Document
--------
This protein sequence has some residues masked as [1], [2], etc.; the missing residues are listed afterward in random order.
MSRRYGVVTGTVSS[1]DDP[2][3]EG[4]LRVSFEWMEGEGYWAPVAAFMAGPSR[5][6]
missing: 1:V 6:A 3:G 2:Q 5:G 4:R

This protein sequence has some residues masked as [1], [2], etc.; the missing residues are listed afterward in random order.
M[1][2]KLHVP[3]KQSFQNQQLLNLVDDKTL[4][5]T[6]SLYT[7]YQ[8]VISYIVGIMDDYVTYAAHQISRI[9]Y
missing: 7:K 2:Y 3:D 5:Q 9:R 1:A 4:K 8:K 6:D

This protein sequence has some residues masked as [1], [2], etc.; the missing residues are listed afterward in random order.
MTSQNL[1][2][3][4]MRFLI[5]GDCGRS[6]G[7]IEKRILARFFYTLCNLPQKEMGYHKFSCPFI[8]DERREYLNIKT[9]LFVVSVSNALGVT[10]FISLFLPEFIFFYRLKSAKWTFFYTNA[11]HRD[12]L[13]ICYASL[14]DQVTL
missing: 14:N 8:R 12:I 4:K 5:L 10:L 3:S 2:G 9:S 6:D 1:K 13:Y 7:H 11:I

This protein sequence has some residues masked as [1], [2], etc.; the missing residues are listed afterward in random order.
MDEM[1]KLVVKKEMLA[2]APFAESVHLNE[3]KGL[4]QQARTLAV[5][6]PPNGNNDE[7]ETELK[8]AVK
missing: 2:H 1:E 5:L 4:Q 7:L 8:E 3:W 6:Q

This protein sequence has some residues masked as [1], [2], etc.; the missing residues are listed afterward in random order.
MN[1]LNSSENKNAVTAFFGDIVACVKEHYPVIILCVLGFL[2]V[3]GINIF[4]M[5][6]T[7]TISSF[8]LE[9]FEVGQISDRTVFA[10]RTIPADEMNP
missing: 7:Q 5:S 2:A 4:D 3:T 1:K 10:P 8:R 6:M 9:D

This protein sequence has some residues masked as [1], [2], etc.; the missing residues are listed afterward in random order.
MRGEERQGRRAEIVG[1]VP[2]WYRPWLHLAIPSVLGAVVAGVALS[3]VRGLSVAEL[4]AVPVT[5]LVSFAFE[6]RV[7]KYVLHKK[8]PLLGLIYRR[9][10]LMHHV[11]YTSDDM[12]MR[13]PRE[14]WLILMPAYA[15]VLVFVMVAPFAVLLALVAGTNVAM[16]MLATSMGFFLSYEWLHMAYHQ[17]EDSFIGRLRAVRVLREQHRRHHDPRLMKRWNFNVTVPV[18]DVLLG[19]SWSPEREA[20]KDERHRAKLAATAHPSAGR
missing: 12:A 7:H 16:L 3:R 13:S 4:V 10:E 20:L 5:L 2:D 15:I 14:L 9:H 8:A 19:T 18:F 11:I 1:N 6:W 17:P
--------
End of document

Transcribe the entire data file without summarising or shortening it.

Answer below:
This protein sequence has some residues masked as [1], [2], etc.; the missing residues are listed afterward in random order.
MSRRYGVVTGTVSS[1]DDP[2][3]EG[4]LRVSFEWMEGEGYWAPVAAFMAGPSR[5][6]
missing: 1:V 6:A 3:G 2:Q 5:G 4:R

This protein sequence has some residues masked as [1], [2], etc.; the missing residues are listed afterward in random order.
M[1][2]KLHVP[3]KQSFQNQQLLNLVDDKTL[4][5]T[6]SLYT[7]YQ[8]VISYIVGIMDDYVTYAAHQISRI[9]Y
missing: 7:K 2:Y 3:D 5:Q 9:R 1:A 4:K 8:K 6:D

This protein sequence has some residues masked as [1], [2], etc.; the missing residues are listed afterward in random order.
MTSQNL[1][2][3][4]MRFLI[5]GDCGRS[6]G[7]IEKRILARFFYTLCNLPQKEMGYHKFSCPFI[8]DERREYLNIKT[9]LFVVSVSNALGVT[10]FISLFLPEFIFFYRLKSAKWTFFYTNA[11]HRD[12]L[13]ICYASL[14]DQVTL
missing: 14:N 8:R 12:I 4:K 5:L 10:L 3:S 2:G 9:S 6:D 1:K 13:Y 7:H 11:I

This protein sequence has some residues masked as [1], [2], etc.; the missing residues are listed afterward in random order.
MDEM[1]KLVVKKEMLA[2]APFAESVHLNE[3]KGL[4]QQARTLAV[5][6]PPNGNNDE[7]ETELK[8]AVK
missing: 2:H 1:E 5:L 4:Q 7:L 8:E 3:W 6:Q

This protein sequence has some residues masked as [1], [2], etc.; the missing residues are listed afterward in random order.
MN[1]LNSSENKNAVTAFFGDIVACVKEHYPVIILCVLGFL[2]V[3]GINIF[4]M[5][6]T[7]TISSF[8]LE[9]FEVGQISDRTVFA[10]RTIPADEMNP
missing: 7:Q 5:S 2:A 4:D 3:T 1:K 10:P 8:R 6:M 9:D

This protein sequence has some residues masked as [1], [2], etc.; the missing residues are listed afterward in random order.
MRGEERQGRRAEIVG[1]VP[2]WYRPWLHLAIPSVLGAVVAGVALS[3]VRGLSVAEL[4]AVPVT[5]LVSFAFE[6]RV[7]KYVLHKK[8]PLLGLIYRR[9][10]LMHHV[11]YTSDDM[12]MR[13]PRE[14]WLILMPAYA[15]VLVFVMVAPFAVLLALVAGTNVAM[16]MLATSMGFFLSYEWLHMAYHQ[17]EDSFIGRLRAVRVLREQHRRHHDPRLMKRWNFNVTVPV[18]DVLLG[19]SWSPEREA[20]KDERHRAKLAATAHPSAGR
missing: 12:A 7:H 16:L 3:R 13:S 4:V 10:E 20:L 5:L 2:D 15:I 14:L 9:H 8:A 19:T 18:F 11:I 1:N 6:W 17:P